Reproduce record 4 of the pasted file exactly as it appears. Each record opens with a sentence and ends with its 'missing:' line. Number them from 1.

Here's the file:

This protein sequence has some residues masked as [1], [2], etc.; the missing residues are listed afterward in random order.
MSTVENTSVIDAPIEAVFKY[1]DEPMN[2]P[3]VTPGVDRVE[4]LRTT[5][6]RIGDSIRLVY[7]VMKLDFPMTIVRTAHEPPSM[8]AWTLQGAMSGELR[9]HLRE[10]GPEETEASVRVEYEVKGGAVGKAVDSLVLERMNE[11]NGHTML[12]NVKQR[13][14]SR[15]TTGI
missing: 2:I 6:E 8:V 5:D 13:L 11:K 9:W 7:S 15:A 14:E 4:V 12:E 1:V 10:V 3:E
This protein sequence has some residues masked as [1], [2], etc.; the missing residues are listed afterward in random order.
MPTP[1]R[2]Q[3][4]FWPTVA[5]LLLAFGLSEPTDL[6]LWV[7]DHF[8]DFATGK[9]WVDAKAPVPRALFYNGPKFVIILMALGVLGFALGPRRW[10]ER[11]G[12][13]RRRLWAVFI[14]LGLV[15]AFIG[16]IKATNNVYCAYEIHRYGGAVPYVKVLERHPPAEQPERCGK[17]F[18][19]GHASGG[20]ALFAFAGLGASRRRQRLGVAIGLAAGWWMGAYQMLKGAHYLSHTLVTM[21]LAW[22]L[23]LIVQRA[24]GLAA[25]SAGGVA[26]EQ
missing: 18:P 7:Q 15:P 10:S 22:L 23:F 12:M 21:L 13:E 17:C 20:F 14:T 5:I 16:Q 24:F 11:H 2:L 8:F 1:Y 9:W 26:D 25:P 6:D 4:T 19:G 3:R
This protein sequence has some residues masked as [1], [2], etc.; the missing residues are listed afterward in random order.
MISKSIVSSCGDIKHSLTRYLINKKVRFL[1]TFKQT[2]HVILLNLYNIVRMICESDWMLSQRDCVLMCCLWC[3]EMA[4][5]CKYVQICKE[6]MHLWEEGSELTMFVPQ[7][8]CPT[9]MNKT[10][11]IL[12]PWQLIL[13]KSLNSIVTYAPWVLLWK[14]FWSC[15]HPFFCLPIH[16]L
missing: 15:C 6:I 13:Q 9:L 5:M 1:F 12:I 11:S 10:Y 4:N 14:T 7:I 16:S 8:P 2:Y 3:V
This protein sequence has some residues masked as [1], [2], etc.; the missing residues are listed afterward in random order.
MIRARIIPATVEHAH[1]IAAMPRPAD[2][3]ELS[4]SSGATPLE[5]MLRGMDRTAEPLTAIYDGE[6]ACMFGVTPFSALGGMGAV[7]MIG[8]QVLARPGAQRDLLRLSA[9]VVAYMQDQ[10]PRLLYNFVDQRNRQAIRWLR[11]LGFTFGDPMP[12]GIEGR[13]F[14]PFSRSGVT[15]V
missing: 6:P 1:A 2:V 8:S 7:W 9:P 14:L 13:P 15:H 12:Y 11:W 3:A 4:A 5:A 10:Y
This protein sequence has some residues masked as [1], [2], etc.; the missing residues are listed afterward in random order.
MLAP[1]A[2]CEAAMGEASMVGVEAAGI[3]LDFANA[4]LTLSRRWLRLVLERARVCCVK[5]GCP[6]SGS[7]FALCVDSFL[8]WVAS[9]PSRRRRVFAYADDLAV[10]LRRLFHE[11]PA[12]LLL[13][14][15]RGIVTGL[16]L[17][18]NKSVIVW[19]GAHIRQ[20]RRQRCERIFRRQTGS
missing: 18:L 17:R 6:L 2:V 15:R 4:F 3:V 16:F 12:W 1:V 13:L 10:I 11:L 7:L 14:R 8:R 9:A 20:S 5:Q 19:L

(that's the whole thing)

This protein sequence has some residues masked as [1], [2], etc.; the missing residues are listed afterward in random order.
MIRARIIPATVEHAH[1]IAAMPRPAD[2][3]ELS[4]SSGATPLE[5]MLRGMDRTAEPLTAIYDGE[6]ACMFGVTPFSALGGMGAV[7]MIG[8]QVLARPGAQRDLLRLSA[9]VVAYMQDQ[10]PRLLYNFVDQRNRQAIRWLR[11]LGFTFGDPMP[12]GIEGR[13]F[14]PFSRSGVT[15]V
missing: 6:P 1:A 2:V 8:S 7:W 9:P 14:L 13:P 15:H 12:Y 11:W 3:A 4:A 5:A 10:Y